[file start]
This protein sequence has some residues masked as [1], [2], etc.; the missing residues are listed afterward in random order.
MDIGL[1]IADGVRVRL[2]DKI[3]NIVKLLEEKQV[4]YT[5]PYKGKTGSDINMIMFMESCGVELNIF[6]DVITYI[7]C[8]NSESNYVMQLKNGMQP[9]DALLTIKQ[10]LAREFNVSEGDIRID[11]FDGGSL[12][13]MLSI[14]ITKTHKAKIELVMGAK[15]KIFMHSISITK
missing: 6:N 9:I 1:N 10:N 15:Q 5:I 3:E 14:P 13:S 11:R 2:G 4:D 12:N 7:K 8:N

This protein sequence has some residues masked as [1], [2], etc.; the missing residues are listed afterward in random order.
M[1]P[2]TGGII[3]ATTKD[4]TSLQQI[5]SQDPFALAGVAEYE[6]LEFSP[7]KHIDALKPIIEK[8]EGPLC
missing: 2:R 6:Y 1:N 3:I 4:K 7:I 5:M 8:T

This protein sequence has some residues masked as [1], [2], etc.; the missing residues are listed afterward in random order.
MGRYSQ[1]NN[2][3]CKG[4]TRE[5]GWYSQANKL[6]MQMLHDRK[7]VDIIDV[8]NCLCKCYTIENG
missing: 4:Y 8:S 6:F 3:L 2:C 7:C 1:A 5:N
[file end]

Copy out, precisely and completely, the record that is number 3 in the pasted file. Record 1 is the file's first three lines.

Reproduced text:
This protein sequence has some residues masked as [1], [2], etc.; the missing residues are listed afterward in random order.
MGRYSQ[1]NN[2][3]CKG[4]TRE[5]GWYSQANKL[6]MQMLHDRK[7]VDIIDV[8]NCLCKCYTIENG
missing: 4:Y 8:S 6:F 3:L 2:C 7:C 1:A 5:N